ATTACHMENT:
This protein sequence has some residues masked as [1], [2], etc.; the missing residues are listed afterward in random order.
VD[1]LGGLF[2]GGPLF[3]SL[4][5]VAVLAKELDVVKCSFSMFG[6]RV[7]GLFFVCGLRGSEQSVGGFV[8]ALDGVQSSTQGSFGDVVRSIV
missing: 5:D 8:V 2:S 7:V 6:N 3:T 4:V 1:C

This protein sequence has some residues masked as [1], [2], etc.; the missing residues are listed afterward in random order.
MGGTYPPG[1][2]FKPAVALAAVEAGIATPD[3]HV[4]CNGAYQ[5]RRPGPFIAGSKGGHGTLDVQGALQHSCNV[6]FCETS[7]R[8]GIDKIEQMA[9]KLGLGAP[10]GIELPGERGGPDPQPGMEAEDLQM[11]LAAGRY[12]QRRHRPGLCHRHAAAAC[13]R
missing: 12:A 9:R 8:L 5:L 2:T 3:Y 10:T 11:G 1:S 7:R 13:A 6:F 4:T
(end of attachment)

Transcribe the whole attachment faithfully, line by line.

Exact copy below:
This protein sequence has some residues masked as [1], [2], etc.; the missing residues are listed afterward in random order.
VD[1]LGGLF[2]GGPLF[3]SL[4][5]VAVLAKELDVVKCSFSMFG[6]RV[7]GLFFVCGLRGSEQSVGGFV[8]ALDGVQSSTQGSFGDVVRSIV
missing: 5:D 8:V 2:S 7:V 6:N 3:T 4:V 1:C

This protein sequence has some residues masked as [1], [2], etc.; the missing residues are listed afterward in random order.
MGGTYPPG[1][2]FKPAVALAAVEAGIATPD[3]HV[4]CNGAYQ[5]RRPGPFIAGSKGGHGTLDVQGALQHSCNV[6]FCETS[7]R[8]GIDKIEQMA[9]KLGLGAP[10]GIELPGERGGPDPQPGMEAEDLQM[11]LAAGRY[12]QRRHRPGLCHRHAAAAC[13]R
missing: 12:A 9:R 8:L 5:L 2:T 3:Y 10:T 11:G 1:S 7:R 13:A 6:F 4:T